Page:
Plan Approved for Offshore Gas Facility; Leviathan Gas Will Be Treated at Sea

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A drilling rig in the Leviathan gas field in the Mediterranean. Credit: Albatross

The National Planning and Building Council has approved plans for Israel’s offshore natural gas to reach land and a nationwide pipeline network after the partners in the Tamar and Leviathan fields agreed to process the gas at sea.

The partners, led by Houston-based Noble Energy, said they would make use of a floating production, storage and offloading unit located on the wells, some 100 kilometers offshore Israel in the Mediterranean Sea. From there the gas will travel to a depressurizing station located on a platform some 7.5 to 10 kilometers offshore.

The gas will then be piped undersea to a receiving station on Dor Beach, south of Haifa, where a relatively small and simple facility will transfer it the on-land pipeline network.

“We are talking about a plan of the utmost importance to the economy, which will strengthen our economic and energy security, will improve the environment and enable us to make the transition to using natural gas our chief source of energy,” said Interior Ministry Director General Shuki Amrani, who chairs the planning council.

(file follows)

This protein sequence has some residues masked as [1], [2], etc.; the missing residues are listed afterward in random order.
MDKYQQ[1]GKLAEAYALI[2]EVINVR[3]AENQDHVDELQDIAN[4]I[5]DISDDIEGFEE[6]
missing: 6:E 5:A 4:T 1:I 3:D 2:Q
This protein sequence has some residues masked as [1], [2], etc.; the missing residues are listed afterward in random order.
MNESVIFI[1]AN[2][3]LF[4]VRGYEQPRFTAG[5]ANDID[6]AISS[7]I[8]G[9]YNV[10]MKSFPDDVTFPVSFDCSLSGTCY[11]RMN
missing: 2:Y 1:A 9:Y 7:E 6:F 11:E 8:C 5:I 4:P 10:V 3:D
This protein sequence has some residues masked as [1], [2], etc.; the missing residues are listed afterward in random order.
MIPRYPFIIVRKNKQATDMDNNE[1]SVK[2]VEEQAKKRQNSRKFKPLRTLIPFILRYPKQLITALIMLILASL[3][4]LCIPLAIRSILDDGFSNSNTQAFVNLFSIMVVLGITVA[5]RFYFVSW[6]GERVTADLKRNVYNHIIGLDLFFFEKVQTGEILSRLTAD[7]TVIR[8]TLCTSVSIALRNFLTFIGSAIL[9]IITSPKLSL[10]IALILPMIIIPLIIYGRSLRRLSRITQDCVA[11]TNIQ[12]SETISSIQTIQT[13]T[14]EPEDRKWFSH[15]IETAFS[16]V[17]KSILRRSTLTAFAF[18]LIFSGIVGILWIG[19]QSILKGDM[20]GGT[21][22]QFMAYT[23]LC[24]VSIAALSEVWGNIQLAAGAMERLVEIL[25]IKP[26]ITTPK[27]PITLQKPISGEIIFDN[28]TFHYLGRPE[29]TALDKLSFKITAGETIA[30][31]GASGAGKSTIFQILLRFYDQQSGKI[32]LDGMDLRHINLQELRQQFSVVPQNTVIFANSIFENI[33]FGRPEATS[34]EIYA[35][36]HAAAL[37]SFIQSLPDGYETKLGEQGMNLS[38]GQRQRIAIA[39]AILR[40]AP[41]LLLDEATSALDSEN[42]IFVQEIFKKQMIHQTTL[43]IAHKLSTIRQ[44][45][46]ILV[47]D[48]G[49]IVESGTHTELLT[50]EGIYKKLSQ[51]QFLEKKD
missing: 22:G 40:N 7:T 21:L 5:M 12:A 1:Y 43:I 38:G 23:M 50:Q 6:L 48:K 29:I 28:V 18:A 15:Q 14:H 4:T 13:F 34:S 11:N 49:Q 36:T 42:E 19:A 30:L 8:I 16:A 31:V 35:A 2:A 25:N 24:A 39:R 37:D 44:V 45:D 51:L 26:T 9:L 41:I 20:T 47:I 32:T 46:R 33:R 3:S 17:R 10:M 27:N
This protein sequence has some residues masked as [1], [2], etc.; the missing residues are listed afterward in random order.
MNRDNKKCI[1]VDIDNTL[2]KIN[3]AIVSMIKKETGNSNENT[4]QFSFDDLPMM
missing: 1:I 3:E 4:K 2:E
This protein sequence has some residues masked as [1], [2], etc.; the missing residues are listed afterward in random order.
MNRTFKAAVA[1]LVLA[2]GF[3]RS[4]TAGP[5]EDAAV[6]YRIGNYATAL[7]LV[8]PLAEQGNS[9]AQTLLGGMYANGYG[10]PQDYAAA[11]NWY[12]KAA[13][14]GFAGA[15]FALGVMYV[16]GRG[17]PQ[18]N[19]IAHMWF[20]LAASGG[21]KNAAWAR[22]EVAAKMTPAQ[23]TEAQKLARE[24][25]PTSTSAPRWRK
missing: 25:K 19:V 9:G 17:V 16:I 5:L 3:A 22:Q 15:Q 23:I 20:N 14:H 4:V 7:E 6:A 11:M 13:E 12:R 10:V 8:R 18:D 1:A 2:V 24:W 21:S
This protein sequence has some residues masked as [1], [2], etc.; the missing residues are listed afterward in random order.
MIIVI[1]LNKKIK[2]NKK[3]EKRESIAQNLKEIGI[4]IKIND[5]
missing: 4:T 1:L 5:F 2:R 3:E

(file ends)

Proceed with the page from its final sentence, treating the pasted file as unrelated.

The Leviathan field, Israel’s biggest by far, is 130 kilometers west of Haifa in deep Mediterranean waters. It has yet to begin production. The Tamar field began producing gas last year and is located 80 kilometers west of Haifa.

Because most of the gas processing will be offshore, environmental and other groups dropped their opposition and the plan was approved by the council by a vote of 22 to one.

However, a year ago the planning council approved two other gas facilities, one about 16 kilometers inland adjacent to the Hagit power station and another in the Hefer Valley.

The approval ended a two-year dispute over where to locate the gas facilities, but Rani Idan, chairman of the Emek Hefer Regional Council, said he planned to put up a fight over the receiving station planned for his jurisdiction.

“The planning council finally understood what we had been insisting on for the past two years, namely that there was no need for a land-based facility,” he said Tuesday. “We still insist that there’s no need for a land-based station in the Hefer Valley and we will continue to fight it.”

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